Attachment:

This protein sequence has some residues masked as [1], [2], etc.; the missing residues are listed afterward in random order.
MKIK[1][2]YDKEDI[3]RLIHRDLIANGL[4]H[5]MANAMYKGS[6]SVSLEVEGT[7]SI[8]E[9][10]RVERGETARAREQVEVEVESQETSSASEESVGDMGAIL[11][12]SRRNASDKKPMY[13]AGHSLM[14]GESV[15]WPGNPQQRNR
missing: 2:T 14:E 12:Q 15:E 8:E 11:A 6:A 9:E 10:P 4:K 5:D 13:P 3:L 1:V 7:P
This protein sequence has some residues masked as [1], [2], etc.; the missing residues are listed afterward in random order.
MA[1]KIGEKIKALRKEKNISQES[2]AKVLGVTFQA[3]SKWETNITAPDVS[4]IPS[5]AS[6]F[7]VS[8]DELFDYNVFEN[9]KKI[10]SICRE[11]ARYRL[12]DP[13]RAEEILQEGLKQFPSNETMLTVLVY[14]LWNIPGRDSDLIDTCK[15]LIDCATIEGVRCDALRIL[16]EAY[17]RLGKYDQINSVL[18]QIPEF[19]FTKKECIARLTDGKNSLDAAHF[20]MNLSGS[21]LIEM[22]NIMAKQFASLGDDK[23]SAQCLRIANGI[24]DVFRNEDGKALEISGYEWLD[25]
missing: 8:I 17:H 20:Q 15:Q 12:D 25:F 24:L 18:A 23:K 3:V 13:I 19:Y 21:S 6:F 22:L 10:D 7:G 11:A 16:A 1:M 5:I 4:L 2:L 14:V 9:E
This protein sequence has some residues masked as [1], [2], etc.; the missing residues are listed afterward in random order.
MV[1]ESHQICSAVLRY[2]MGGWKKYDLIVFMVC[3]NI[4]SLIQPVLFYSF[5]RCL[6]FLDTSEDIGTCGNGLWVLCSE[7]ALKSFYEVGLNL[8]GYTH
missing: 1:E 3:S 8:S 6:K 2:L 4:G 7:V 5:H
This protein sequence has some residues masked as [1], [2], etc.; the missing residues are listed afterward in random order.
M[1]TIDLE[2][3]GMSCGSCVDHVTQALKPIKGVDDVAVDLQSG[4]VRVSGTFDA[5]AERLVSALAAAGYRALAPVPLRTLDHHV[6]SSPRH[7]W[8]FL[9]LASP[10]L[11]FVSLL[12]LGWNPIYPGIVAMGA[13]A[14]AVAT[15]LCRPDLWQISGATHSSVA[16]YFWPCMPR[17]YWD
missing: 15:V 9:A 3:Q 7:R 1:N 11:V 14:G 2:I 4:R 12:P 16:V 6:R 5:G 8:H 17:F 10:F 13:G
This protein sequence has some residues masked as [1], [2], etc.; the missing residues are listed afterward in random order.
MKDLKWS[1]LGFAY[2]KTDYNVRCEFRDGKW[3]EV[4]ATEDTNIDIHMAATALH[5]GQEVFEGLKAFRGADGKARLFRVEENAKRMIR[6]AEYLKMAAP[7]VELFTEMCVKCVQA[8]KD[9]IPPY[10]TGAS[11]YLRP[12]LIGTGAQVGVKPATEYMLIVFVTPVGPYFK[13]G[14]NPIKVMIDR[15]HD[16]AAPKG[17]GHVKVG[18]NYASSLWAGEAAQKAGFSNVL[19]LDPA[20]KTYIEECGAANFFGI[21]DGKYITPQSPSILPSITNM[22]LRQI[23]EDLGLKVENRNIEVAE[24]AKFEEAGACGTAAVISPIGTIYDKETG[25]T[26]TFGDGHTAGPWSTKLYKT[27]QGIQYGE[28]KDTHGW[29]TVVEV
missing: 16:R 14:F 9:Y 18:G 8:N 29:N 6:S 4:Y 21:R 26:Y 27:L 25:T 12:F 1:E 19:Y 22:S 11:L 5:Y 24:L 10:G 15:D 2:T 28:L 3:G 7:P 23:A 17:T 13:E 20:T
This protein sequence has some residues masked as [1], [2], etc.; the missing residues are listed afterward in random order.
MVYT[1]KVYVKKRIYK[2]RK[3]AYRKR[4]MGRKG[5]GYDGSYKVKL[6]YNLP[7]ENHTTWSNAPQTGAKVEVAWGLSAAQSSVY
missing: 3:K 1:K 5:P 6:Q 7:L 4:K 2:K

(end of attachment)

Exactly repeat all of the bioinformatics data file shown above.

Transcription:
This protein sequence has some residues masked as [1], [2], etc.; the missing residues are listed afterward in random order.
MKIK[1][2]YDKEDI[3]RLIHRDLIANGL[4]H[5]MANAMYKGS[6]SVSLEVEGT[7]SI[8]E[9][10]RVERGETARAREQVEVEVESQETSSASEESVGDMGAIL[11][12]SRRNASDKKPMY[13]AGHSLM[14]GESV[15]WPGNPQQRNR
missing: 2:T 14:E 12:Q 15:E 8:E 11:A 6:A 9:E 10:P 4:K 5:D 13:P 3:L 1:V 7:P
This protein sequence has some residues masked as [1], [2], etc.; the missing residues are listed afterward in random order.
MA[1]KIGEKIKALRKEKNISQES[2]AKVLGVTFQA[3]SKWETNITAPDVS[4]IPS[5]AS[6]F[7]VS[8]DELFDYNVFEN[9]KKI[10]SICRE[11]ARYRL[12]DP[13]RAEEILQEGLKQFPSNETMLTVLVY[14]LWNIPGRDSDLIDTCK[15]LIDCATIEGVRCDALRIL[16]EAY[17]RLGKYDQINSVL[18]QIPEF[19]FTKKECIARLTDGKNSLDAAHF[20]MNLSGS[21]LIEM[22]NIMAKQFASLGDDK[23]SAQCLRIANGI[24]DVFRNEDGKALEISGYEWLD[25]
missing: 8:I 17:H 20:Q 15:Q 12:D 25:F 24:L 18:A 23:K 3:V 13:I 19:Y 21:S 6:F 22:L 10:D 7:G 11:A 16:A 1:M 5:I 4:L 2:L 14:V 9:E
This protein sequence has some residues masked as [1], [2], etc.; the missing residues are listed afterward in random order.
MV[1]ESHQICSAVLRY[2]MGGWKKYDLIVFMVC[3]NI[4]SLIQPVLFYSF[5]RCL[6]FLDTSEDIGTCGNGLWVLCSE[7]ALKSFYEVGLNL[8]GYTH
missing: 1:E 3:S 8:S 6:K 2:L 4:G 7:V 5:H
This protein sequence has some residues masked as [1], [2], etc.; the missing residues are listed afterward in random order.
M[1]TIDLE[2][3]GMSCGSCVDHVTQALKPIKGVDDVAVDLQSG[4]VRVSGTFDA[5]AERLVSALAAAGYRALAPVPLRTLDHHV[6]SSPRH[7]W[8]FL[9]LASP[10]L[11]FVSLL[12]LGWNPIYPGIVAMGA[13]A[14]AVAT[15]LCRPDLWQISGATHSSVA[16]YFWPCMPR[17]YWD
missing: 15:V 9:A 3:Q 7:R 1:N 11:V 14:G 2:I 4:R 12:P 16:V 6:R 5:G 8:H 17:F 10:F 13:G
This protein sequence has some residues masked as [1], [2], etc.; the missing residues are listed afterward in random order.
MKDLKWS[1]LGFAY[2]KTDYNVRCEFRDGKW[3]EV[4]ATEDTNIDIHMAATALH[5]GQEVFEGLKAFRGADGKARLFRVEENAKRMIR[6]AEYLKMAAP[7]VELFTEMCVKCVQA[8]KD[9]IPPY[10]TGAS[11]YLRP[12]LIGTGAQVGVKPATEYMLIVFVTPVGPYFK[13]G[14]NPIKVMIDR[15]HD[16]AAPKG[17]GHVKVG[18]NYASSLWAGEAAQKAGFSNVL[19]LDPA[20]KTYIEECGAANFFGI[21]DGKYITPQSPSILPSITNM[22]LRQI[23]EDLGLKVENRNIEVAE[24]AKFEEAGACGTAAVISPIGTIYDKETG[25]T[26]TFGDGHTAGPWSTKLYKT[27]QGIQYGE[28]KDTHGW[29]TVVEV
missing: 16:R 14:F 9:Y 18:G 8:N 29:N 6:S 4:Y 21:R 26:Y 27:L 25:T 12:F 1:E 19:Y 22:S 11:L 5:Y 24:L 10:G 15:D 2:T 28:L 3:G 7:P 23:A 17:T 13:E 20:T
This protein sequence has some residues masked as [1], [2], etc.; the missing residues are listed afterward in random order.
MVYT[1]KVYVKKRIYK[2]RK[3]AYRKR[4]MGRKG[5]GYDGSYKVKL[6]YNLP[7]ENHTTWSNAPQTGAKVEVAWGLSAAQSSVY
missing: 3:K 1:K 5:P 6:Q 7:L 4:K 2:K